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  2. I made some baguettes last weekend too. Yours are perfect! Next time I'll try your steaming method.

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  3. Beautiful combination. I really want to try making those baguettes - and some of the other breads in that issue of Saveur.

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  4. I LOVE radishes. I usually eat mine raw with a little butter, but I'll have to try this soon! Looks heavenly.

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  5. 4 Hours?! Must try. Not a big fan of radish but still sounds tasty!

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  6. I´m a big fan...and have this present for you...http://cocina-quetecocina.blogspot.com/2012/04/ceviche-de-mero-y-mariquitas-de-platano.html
    Enjoy it!

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  7. Oh, wow! That dishtowel idea is simply genius! My baguettes always end up way too flat - I will definitely be trying the dishtowel method next time! :)

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  8. Finally a baguette recipe I'm not too intimidated to try! And the radishes look divine! Can't wait to try this!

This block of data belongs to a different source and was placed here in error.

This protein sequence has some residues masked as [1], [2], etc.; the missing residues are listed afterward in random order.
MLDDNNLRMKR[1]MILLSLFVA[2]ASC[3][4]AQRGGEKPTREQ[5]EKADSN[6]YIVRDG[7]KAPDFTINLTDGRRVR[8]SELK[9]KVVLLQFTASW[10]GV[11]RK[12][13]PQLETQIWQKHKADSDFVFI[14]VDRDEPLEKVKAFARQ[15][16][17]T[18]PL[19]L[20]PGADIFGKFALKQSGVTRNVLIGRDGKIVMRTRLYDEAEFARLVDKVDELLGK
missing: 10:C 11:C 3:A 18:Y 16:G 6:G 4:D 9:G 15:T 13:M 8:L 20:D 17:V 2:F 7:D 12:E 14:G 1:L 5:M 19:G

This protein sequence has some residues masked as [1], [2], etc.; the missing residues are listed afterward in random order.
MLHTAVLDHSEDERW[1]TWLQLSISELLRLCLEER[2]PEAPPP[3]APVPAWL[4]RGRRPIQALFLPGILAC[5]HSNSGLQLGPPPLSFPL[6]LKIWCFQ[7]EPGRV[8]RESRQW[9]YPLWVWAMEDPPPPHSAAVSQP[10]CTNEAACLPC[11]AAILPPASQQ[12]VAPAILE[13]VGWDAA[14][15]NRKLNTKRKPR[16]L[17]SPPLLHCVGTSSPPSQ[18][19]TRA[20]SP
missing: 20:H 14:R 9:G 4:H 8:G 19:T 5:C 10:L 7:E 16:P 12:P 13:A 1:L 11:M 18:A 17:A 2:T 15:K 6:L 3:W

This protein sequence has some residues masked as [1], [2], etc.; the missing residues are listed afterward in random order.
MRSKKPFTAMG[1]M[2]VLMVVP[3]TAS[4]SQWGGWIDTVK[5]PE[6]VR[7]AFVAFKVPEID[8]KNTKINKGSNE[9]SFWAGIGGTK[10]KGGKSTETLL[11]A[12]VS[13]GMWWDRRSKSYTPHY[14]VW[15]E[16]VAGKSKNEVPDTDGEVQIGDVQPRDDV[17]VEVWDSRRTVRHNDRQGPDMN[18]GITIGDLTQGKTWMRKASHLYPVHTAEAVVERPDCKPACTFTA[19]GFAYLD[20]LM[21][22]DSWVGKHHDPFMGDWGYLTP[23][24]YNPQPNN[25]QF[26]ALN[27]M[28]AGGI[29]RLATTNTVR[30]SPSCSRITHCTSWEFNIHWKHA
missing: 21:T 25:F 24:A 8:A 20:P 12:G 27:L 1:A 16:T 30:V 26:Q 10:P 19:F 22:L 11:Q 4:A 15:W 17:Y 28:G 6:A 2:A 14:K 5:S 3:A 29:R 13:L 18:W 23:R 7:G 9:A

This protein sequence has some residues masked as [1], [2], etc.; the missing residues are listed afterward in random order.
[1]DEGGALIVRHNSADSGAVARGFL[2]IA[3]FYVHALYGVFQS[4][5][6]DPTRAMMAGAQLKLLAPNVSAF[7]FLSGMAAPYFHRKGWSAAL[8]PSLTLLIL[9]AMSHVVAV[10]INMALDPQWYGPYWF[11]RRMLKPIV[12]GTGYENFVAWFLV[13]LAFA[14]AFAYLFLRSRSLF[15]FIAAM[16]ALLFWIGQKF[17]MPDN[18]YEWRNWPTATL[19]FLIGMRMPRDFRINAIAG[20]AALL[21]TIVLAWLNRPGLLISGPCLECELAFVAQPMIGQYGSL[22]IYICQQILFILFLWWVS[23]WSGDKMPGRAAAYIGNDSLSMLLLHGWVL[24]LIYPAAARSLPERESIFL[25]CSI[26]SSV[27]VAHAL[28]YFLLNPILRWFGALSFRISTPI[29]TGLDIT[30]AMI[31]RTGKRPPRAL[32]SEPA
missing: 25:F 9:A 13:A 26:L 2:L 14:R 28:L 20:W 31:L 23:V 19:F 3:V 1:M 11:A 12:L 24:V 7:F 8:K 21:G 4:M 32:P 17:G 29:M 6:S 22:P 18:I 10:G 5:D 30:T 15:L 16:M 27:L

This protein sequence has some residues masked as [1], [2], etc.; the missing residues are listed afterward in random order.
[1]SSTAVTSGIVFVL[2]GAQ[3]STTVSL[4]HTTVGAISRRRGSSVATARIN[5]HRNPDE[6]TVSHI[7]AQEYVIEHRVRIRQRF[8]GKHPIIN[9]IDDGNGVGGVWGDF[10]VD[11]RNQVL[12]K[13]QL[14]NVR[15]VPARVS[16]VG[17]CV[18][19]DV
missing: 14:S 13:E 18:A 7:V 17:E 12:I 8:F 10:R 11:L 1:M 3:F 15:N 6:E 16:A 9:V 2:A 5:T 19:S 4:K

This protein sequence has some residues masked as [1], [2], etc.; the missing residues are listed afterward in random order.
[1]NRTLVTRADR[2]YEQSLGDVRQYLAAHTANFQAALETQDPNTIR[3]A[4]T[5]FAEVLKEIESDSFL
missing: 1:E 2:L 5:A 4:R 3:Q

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  9. Hey, Found your blog through Tasty Kitchen! I love your baguettes, you can tell you put some love into them and I think bread which gets love always tastes a little better ;)
    Great blog, thanks...

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  10. I'm hopeless at conversions.

    Am I correct in thinking that 14 2/3 oz is about 416 grams?


    Thank you very much, your radish toasts look beautiful : )

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    1. That sounds about right. The dough will be very wet, but it will hold together. Here is the resource I usually use for conversions if it helps http://www.pastryscoop.com/category/look-it-up/flour/.

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    2. Thank you very much; I'm thrilled at how fast you replied (I might be able to make these baguettes today! I'm so excited!), the resource helps immensely, and thank you for the tip about the wetness : )

      Sorry if I'm too enthusiastic, you just made my day.

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  11. Roasted radishes, huh? You crazy! Sounds bomb though, as usual.

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  12. Can other dishes be subsituted? I do not have a cast iron skillet or a baking stone

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    1. The radishes can be roasted in any oven safe pan or dish. You can bake the baguettes on a sheet pan, but the baking stone helps them crisp up and bake evenly.